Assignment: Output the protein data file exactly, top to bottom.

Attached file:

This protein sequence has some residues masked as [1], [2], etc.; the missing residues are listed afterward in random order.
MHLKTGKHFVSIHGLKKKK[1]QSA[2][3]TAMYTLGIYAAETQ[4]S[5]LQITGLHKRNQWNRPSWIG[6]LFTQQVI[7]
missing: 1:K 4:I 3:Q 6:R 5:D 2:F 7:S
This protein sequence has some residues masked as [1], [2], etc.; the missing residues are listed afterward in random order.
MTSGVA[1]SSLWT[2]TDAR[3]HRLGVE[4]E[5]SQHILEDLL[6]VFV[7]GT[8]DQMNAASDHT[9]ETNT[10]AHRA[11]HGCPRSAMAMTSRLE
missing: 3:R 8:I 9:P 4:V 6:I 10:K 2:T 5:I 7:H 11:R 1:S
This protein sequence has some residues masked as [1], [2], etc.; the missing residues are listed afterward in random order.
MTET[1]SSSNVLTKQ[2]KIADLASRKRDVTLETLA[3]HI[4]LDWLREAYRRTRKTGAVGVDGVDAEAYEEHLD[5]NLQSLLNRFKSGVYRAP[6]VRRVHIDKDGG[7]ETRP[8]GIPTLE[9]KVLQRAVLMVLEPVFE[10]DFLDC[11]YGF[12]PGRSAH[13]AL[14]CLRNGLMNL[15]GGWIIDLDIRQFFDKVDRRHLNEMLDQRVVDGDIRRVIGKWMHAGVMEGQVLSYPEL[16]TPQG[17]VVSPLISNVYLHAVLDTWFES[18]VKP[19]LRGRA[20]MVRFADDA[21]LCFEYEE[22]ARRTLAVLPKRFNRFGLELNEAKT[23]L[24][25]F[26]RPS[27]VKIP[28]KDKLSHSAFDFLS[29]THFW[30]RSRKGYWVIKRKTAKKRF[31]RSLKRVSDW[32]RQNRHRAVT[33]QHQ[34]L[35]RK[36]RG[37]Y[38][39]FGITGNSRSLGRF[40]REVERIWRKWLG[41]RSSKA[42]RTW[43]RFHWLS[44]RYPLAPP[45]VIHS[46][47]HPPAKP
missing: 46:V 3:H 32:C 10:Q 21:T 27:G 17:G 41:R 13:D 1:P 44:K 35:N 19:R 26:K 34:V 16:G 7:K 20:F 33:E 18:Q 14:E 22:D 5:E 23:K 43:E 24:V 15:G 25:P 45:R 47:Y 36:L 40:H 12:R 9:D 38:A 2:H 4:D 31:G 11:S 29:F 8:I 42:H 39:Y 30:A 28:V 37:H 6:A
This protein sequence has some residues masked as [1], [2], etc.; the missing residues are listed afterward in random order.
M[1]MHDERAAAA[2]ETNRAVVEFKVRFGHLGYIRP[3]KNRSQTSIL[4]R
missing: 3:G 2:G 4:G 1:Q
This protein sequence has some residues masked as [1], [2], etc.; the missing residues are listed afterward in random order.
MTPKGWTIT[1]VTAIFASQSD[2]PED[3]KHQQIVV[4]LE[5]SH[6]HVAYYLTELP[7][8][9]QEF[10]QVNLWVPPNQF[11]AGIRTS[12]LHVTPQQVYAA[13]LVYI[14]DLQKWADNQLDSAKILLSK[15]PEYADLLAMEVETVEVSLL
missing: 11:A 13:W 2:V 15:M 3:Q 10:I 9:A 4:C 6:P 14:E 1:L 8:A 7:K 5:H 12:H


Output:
This protein sequence has some residues masked as [1], [2], etc.; the missing residues are listed afterward in random order.
MHLKTGKHFVSIHGLKKKK[1]QSA[2][3]TAMYTLGIYAAETQ[4]S[5]LQITGLHKRNQWNRPSWIG[6]LFTQQVI[7]
missing: 1:K 4:I 3:Q 6:R 5:D 2:F 7:S
This protein sequence has some residues masked as [1], [2], etc.; the missing residues are listed afterward in random order.
MTSGVA[1]SSLWT[2]TDAR[3]HRLGVE[4]E[5]SQHILEDLL[6]VFV[7]GT[8]DQMNAASDHT[9]ETNT[10]AHRA[11]HGCPRSAMAMTSRLE
missing: 3:R 8:I 9:P 4:V 6:I 10:K 2:T 5:I 7:H 11:R 1:S
This protein sequence has some residues masked as [1], [2], etc.; the missing residues are listed afterward in random order.
MTET[1]SSSNVLTKQ[2]KIADLASRKRDVTLETLA[3]HI[4]LDWLREAYRRTRKTGAVGVDGVDAEAYEEHLD[5]NLQSLLNRFKSGVYRAP[6]VRRVHIDKDGG[7]ETRP[8]GIPTLE[9]KVLQRAVLMVLEPVFE[10]DFLDC[11]YGF[12]PGRSAH[13]AL[14]CLRNGLMNL[15]GGWIIDLDIRQFFDKVDRRHLNEMLDQRVVDGDIRRVIGKWMHAGVMEGQVLSYPEL[16]TPQG[17]VVSPLISNVYLHAVLDTWFES[18]VKP[19]LRGRA[20]MVRFADDA[21]LCFEYEE[22]ARRTLAVLPKRFNRFGLELNEAKT[23]L[24][25]F[26]RPS[27]VKIP[28]KDKLSHSAFDFLS[29]THFW[30]RSRKGYWVIKRKTAKKRF[31]RSLKRVSDW[32]RQNRHRAVT[33]QHQ[34]L[35]RK[36]RG[37]Y[38][39]FGITGNSRSLGRF[40]REVERIWRKWLG[41]RSSKA[42]RTW[43]RFHWLS[44]RYPLAPP[45]VIHS[46][47]HPPAKP
missing: 46:V 3:H 32:C 10:Q 21:T 27:G 17:G 41:R 13:D 1:P 44:K 35:N 19:R 26:K 34:V 16:G 7:K 20:F 33:E 18:Q 14:E 22:D 5:E 23:K 43:E 24:V 15:G 25:P 45:R 47:Y 36:L 40:H 12:R 9:D 38:A 2:H 4:D 31:G 11:S 29:F 8:I 42:H 39:Y 30:A 28:V 37:H 6:A
This protein sequence has some residues masked as [1], [2], etc.; the missing residues are listed afterward in random order.
M[1]MHDERAAAA[2]ETNRAVVEFKVRFGHLGYIRP[3]KNRSQTSIL[4]R
missing: 3:G 2:G 4:G 1:Q
This protein sequence has some residues masked as [1], [2], etc.; the missing residues are listed afterward in random order.
MTPKGWTIT[1]VTAIFASQSD[2]PED[3]KHQQIVV[4]LE[5]SH[6]HVAYYLTELP[7][8][9]QEF[10]QVNLWVPPNQF[11]AGIRTS[12]LHVTPQQVYAA[13]LVYI[14]DLQKWADNQLDSAKILLSK[15]PEYADLLAMEVETVEVSLL
missing: 11:A 13:W 2:V 15:M 3:Q 10:I 9:A 4:C 6:P 14:E 1:L 8:A 7:K 5:H 12:H